T-State and Tu-Layer.

The T-state is a thermodynamic state, either hypothetical or real, in the liquid (see Figs. 13). Physical T-states occur most often in the case of evaporative cooling, i.e., water supplied to the interface, not condensation. The T-state is defined as the state that would exist upstream of (below) the u-state if the region between the T- and u-states were governed by one-dimensional convection of liquid water and conduction (diffusion) of heat without chemical reaction, i.e., a one-dimensional, convective–diffusive balance.

The energy balance on the Tu-layer (the region between the T- and u-states) is

Recall that a fraction (or multiple) of qr (fsqr) is allowed to originate from the interface such that the remainder (1 − fs) originates from the Tu-layer. The T-state, then, if it is physical, represents the state of the water supplied to the interface, “far” from the interface, at a location below the interface where there are no gradients, e.g., no heat flux, only convective mass flux of water. Because of the relatively high thermal conductivity and diffusivity of water and the associated long thermal diffusive length scale (e.g., meters) in the liquid region, the T-state is often not realizable, only hypothetical. A situation in which the T-state is physically realizable is the adiabatic Tu-layer, wherein the net heat flux at the u-surface (sum of conduction and radiation) is zero (qc,u = −(1 − fs)qr), such that the u- and T-states are identical (hT = hu, TT = Ts).

Introducing the Tu-layer energy balance into the definition of Bh results in an alternative form for Bh

which shows that the mass transfer rate and interface temperature (if it is an unknown) are not influenced by the assumed value of fs. Hence, the choice of fs is arbitrary as far as most important outcomes are concerned. Its value only affects the temperature profile in the liquid phase, as discussed in Ref. [8], and the partitioning of heat supplied to the interface between qc,u and qr,s. From a fundamental physics point of view, the transparent interface limit (fs = 0) is closer to the correct description than the opaque interface limit (fs = 1). By present understanding, interface absorption and emission probably only amount to a few percent at most, depending on radiative conditions (spectral distribution, etc.).

Inputs and Outputs (Problem Types).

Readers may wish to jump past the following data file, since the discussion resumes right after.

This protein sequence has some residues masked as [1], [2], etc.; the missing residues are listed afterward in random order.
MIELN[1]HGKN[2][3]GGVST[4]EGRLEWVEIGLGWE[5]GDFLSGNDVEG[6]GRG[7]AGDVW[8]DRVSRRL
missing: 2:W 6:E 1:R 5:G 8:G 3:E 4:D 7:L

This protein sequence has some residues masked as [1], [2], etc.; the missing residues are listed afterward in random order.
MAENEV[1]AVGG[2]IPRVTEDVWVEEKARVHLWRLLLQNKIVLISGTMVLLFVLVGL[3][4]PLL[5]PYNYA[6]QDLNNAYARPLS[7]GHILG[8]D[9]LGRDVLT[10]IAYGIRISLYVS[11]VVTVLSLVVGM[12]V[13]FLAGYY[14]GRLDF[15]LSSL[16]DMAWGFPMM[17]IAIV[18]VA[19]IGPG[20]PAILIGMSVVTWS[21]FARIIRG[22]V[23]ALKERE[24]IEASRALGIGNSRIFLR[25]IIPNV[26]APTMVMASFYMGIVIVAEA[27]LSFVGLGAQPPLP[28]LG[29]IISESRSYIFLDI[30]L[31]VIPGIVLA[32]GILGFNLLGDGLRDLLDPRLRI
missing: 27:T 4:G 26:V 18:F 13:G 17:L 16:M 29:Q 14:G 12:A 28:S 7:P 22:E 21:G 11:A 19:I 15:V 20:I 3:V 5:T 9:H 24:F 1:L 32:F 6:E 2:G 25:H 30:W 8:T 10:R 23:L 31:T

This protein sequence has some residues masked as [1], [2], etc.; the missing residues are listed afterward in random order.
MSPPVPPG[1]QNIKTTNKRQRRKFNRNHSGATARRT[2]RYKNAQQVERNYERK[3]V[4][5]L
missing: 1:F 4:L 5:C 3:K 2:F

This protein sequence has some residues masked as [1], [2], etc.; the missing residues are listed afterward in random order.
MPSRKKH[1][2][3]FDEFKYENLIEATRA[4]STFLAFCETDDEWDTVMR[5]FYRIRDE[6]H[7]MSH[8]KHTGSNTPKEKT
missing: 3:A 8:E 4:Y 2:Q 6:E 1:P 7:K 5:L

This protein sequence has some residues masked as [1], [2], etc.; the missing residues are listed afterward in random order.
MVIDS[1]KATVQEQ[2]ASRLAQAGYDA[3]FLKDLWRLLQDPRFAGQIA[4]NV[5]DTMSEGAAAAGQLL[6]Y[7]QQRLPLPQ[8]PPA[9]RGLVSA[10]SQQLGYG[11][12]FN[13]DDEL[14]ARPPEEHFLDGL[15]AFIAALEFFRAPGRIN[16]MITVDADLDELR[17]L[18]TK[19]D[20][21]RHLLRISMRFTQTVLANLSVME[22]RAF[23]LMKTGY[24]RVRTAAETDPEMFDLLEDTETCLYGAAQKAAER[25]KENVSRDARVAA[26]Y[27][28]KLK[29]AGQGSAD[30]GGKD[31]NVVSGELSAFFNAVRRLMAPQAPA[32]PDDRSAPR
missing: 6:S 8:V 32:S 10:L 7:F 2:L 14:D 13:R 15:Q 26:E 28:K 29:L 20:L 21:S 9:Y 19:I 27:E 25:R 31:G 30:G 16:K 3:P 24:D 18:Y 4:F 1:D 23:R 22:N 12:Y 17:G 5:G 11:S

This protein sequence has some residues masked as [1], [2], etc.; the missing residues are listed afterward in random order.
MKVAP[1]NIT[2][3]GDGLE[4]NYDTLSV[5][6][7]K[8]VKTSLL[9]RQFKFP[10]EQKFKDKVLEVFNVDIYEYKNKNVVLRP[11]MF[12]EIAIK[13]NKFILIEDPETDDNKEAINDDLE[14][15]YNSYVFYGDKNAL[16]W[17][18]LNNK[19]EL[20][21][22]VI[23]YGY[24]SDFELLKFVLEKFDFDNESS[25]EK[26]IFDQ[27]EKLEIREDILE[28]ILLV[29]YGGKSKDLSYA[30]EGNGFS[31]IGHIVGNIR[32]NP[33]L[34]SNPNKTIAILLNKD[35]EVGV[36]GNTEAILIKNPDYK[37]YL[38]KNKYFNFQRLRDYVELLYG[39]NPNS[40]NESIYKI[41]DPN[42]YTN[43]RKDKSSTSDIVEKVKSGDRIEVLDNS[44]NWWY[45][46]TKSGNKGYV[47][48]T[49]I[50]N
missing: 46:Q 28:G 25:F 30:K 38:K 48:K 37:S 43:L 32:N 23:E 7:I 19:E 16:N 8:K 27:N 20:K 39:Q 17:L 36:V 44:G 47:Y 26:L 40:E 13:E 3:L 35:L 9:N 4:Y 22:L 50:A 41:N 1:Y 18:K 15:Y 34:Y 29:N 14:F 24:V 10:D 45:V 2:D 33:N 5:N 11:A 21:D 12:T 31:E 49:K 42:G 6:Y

Various combinations of specified inputs and solved-for outputs are possible. Specified inputs would typically include e-state conditions (relative humidity (RH) and temperature) and any externally imposed radiant flux or radiation source/sink temperature. Unknowns to be solved for would typically include m˙, Ts, and various heat and mass fluxes. The most common of this type of problem is the one with adiabatic Tu-layer, often referred to as the evaporative cooling problem [2] (the name sweat cooling is also used). The first example considered below, the cloud droplet, is an example of the evaporative cooling type of problem (even though the thermodynamic conditions are such that condensation occurs, rather than evaporation). A notable variation of the evaporative cooling problem is the wet-bulb psychrometer problem, which is the most commonly cited textbook example of air/water heat-mass transfer [25,9]. In the wet-bulb psychrometer problem (also considered below), Ts is specified by wet-bulb temperature measurement, while e-state relative humidity RHe is to be determined. Another common variation is the problem in which Ts is specified as an input and some other variable replaces it as an unknown output. This problem is mathematically simpler (less implicit coupling) but physically less realistic in terms of the type of boundary condition information that is most easily and accurately estimated. In Ref. [2], this type of problem is referred to as the drying problem. An example of this type of problem is considered below in the form of sweat cooling (but with specified Ts) of a heated flat-plate with laminar boundary layer flow. The fourth and final example problem considered below, a steam condenser with an air leak taken from Ref. [3], is similar to the evaporative cooling problem in that Ts is unknown; however, the Tu-layer is not adiabatic so this is yet a fourth type of problem.